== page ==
Reversing Labor's Decline

| Wed Sep. 28, 2005 2:22 PM EDT

Katherine V.W. Stone, a professor at UCLA, has written a paper entitled, "Flexibilization, Globalization, and Privatization: The Three Challenges to Labor Rights in Our Time," that deserves a look. It gives a solid overview of the three main reasons why unions in the United States have withered over the past few decades. First, companies have increasingly sought greater flexibility in the workplace—often out of necessity—which has reduced the appeal, for them, of the old unionized workplace model, with its narrow job definitions and rigid hierarchies. Second, thanks to globalization, many companies now have the ability to shift operations abroad, thus weakening the leverage unions can wield. And third, active government policies dating from the Reagan era, including the privatization of labor arbitration, have decimated the strength of organized labor.

Granted, it often depends on which industries we're actually talking about: the policy aspect seems more important for the service and retail industry—there's no good structural reason why Wal-Mart workers shouldn't be unionized, except that public policy works against this—while globalization seems more important for, say, some manufacturing. (Although even on this, I'm skeptical of her point that companies move to countries with lowest labor standards, thereby forcing nations to "compete" over deregulations; see David Kucera's work here.) Still, it's a hostile environment out there, and voting in a more labor-friendly government into Washington won't necessarily get rid of the economic reality here. The current union model, in some ways, has become obsolete.

So how to get around that? Stone, building off Edward Glaeser's work on cities, notes a striking fact: many industries tend to "agglomerate" in a single area, likely because they gain some benefit by being near each other. With tech industries, for instance, you can see why it would pay to find one specific region—Silicon Valley, say—where a large portion of skilled workers can live. Insofar as this actually happens, then, workers can form together in local "citizens unions" to put pressure on local companies concentrated in that area:

While training can help make a locality's workforce more flexible and skilled, no individual employer has an incentive to establish such programs unilaterally because it cannot capture all the benefits for itself, or preventing their capture by a competitor. However, if a group of workers, organized as a citizens association or a local union, pressures firms in an area to contribute, it would create a benefit from which all would share. Similarly, if enough corporations were induced to contribute to a locality's social infrastructure – its school system, hospitals, parks, cultural activities, and child care -- that would help attract a highly skilled workforce who want quality educational opportunities for their children. Such community investment would benefit all local firms in a locality.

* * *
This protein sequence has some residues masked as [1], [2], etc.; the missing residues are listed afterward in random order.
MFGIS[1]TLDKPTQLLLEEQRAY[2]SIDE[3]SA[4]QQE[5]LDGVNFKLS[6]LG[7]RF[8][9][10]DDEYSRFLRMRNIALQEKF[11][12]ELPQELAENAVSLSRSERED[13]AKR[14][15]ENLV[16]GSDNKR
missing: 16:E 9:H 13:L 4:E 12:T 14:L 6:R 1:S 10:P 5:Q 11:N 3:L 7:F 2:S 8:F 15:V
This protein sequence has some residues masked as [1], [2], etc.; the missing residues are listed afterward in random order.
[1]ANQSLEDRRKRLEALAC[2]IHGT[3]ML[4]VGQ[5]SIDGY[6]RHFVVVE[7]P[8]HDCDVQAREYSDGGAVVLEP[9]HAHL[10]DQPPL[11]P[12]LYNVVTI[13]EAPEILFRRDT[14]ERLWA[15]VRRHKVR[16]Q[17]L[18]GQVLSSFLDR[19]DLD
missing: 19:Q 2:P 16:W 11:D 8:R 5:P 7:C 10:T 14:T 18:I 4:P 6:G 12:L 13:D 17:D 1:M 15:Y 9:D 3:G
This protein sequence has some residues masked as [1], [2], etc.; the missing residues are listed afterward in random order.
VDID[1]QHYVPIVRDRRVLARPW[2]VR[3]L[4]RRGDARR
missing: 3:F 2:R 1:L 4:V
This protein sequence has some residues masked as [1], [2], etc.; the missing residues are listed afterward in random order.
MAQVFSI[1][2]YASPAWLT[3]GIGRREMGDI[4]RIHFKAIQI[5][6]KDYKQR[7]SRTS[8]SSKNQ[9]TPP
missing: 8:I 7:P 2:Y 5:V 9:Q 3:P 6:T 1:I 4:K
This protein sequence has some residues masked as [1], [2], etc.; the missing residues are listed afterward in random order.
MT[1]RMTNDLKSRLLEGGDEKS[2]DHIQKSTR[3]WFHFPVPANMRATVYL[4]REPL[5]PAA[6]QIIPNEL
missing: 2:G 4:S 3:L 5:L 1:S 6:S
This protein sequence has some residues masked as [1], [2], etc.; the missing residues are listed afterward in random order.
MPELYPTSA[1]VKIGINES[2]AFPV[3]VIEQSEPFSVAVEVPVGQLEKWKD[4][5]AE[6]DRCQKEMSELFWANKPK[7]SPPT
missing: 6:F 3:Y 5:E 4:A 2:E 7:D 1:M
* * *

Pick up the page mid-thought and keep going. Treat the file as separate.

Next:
Easier said than done, naturally, but she might be onto something. In essence, her idea takes advantage of the fact that many companies, especially those with high turnover, draw on the collective skills, knowledge, and experience of the broader local workforce, rather than just those specific workers working in the company at a given point in time. I don't know if that's always true—again, many retailers often draw on the collective lack of skill in a given locality—but it seems like a promising way to think about the structural obstacles unions face. Many local campaigns, such as Mass Global Action, or local "living wage" campaigns, or the Industrial Areas Foundation have all had a great deal of local success that bring many of the benefits of unionization without resorting solely on organizing within a specific company or industry (the campaigns usually combining local activists, church groups, community organizations, worker's groups, in addition to unions). I don't think this sort of thing can ever adequately replace a robust labor movement in this country, but they're definitely complementary in all sorts of crucial ways.